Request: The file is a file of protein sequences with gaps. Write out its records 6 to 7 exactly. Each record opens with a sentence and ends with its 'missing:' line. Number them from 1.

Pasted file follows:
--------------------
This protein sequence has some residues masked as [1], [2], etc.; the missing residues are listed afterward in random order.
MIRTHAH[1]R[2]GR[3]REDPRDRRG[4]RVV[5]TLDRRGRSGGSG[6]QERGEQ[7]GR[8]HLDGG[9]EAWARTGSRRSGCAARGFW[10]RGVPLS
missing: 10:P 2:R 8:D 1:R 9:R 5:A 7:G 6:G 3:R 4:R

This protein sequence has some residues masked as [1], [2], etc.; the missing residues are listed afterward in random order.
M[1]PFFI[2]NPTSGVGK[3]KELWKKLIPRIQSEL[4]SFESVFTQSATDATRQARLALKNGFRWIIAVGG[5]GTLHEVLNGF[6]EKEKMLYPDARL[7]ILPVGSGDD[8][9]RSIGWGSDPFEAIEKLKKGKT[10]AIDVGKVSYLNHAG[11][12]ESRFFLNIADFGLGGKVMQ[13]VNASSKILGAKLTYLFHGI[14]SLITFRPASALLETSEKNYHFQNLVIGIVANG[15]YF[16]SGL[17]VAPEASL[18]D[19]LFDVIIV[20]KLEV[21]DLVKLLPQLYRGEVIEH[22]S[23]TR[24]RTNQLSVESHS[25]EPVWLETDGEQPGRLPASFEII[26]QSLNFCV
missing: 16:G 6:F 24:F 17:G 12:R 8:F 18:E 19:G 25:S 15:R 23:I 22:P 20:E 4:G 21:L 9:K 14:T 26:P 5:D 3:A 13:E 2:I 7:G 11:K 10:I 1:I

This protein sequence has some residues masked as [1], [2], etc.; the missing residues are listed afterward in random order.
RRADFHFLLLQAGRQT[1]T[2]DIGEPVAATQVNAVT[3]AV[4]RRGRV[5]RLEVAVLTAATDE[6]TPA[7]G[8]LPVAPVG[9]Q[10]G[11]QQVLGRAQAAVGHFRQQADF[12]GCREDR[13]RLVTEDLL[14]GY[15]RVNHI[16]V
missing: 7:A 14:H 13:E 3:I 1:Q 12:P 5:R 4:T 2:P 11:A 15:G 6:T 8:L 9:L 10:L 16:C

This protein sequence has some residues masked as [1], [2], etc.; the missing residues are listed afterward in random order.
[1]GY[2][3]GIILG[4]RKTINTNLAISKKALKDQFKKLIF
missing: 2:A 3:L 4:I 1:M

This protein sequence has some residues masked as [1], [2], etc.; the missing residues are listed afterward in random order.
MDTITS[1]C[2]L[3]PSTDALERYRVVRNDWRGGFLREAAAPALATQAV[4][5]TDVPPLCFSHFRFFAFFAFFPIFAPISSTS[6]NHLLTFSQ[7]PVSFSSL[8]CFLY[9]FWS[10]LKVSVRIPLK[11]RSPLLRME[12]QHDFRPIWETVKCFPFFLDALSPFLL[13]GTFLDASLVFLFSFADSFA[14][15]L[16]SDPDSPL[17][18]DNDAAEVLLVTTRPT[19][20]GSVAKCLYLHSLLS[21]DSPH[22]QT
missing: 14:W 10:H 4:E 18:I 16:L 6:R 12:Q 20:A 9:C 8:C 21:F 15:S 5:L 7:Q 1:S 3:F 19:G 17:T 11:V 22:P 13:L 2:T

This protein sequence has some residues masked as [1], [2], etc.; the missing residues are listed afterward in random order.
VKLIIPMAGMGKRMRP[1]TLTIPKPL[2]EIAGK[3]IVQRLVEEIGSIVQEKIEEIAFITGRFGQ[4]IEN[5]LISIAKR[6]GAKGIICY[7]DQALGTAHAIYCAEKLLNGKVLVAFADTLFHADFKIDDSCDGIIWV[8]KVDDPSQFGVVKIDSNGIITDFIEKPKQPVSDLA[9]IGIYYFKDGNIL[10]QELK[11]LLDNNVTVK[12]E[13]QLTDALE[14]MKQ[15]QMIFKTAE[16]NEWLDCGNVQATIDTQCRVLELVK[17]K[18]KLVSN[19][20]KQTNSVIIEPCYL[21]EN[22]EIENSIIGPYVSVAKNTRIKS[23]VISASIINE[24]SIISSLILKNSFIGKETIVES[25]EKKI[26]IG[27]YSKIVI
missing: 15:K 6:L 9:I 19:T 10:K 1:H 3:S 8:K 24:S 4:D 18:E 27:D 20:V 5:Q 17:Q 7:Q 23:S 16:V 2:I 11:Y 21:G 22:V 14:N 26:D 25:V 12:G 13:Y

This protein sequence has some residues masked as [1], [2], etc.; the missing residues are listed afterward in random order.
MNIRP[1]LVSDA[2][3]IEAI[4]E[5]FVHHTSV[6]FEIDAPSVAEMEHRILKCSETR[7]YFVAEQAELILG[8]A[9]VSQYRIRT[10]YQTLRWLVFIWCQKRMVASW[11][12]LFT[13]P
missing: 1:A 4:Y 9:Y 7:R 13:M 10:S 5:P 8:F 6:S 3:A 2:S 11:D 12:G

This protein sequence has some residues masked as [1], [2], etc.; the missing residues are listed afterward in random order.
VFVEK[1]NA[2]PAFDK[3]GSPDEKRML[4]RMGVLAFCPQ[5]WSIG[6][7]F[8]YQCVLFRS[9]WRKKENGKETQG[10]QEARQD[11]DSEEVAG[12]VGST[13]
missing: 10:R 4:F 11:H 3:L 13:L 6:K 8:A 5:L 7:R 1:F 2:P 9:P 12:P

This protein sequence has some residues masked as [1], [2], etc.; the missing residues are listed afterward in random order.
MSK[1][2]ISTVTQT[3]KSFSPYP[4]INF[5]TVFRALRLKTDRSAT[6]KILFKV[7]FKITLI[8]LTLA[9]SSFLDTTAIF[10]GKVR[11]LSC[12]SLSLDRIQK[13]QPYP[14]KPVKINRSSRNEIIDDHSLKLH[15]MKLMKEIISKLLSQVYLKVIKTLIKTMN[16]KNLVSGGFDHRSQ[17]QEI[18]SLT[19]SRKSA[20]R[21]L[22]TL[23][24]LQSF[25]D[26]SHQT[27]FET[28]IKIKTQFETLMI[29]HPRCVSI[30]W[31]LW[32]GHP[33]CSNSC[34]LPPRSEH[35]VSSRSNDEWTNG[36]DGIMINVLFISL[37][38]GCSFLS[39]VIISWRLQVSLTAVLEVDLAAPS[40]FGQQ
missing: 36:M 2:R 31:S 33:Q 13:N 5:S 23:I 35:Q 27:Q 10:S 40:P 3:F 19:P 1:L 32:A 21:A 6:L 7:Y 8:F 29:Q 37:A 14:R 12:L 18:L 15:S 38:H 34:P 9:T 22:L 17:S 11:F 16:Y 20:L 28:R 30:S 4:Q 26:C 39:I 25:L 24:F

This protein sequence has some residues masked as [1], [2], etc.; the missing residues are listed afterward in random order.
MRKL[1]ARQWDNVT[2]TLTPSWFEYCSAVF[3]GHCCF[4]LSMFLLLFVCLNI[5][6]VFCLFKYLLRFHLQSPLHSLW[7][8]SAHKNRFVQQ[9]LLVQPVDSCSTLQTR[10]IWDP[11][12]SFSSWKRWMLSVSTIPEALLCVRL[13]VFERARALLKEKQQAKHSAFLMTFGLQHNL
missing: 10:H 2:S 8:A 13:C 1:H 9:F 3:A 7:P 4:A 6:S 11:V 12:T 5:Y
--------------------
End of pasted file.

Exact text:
This protein sequence has some residues masked as [1], [2], etc.; the missing residues are listed afterward in random order.
VKLIIPMAGMGKRMRP[1]TLTIPKPL[2]EIAGK[3]IVQRLVEEIGSIVQEKIEEIAFITGRFGQ[4]IEN[5]LISIAKR[6]GAKGIICY[7]DQALGTAHAIYCAEKLLNGKVLVAFADTLFHADFKIDDSCDGIIWV[8]KVDDPSQFGVVKIDSNGIITDFIEKPKQPVSDLA[9]IGIYYFKDGNIL[10]QELK[11]LLDNNVTVK[12]E[13]QLTDALE[14]MKQ[15]QMIFKTAE[16]NEWLDCGNVQATIDTQCRVLELVK[17]K[18]KLVSN[19][20]KQTNSVIIEPCYL[21]EN[22]EIENSIIGPYVSVAKNTRIKS[23]VISASIINE[24]SIISSLILKNSFIGKETIVES[25]EKKI[26]IG[27]YSKIVI
missing: 15:K 6:L 9:I 19:T 10:K 1:H 3:S 8:K 24:S 4:D 18:E 27:D 20:V 5:Q 17:Q 7:Q 23:S 16:V 2:I 11:Y 21:G 22:V 14:N 26:D 25:V 12:G 13:Y

This protein sequence has some residues masked as [1], [2], etc.; the missing residues are listed afterward in random order.
MNIRP[1]LVSDA[2][3]IEAI[4]E[5]FVHHTSV[6]FEIDAPSVAEMEHRILKCSETR[7]YFVAEQAELILG[8]A[9]VSQYRIRT[10]YQTLRWLVFIWCQKRMVASW[11][12]LFT[13]P
missing: 1:A 4:Y 9:Y 7:R 13:M 10:S 5:P 8:F 6:S 3:A 2:S 11:D 12:G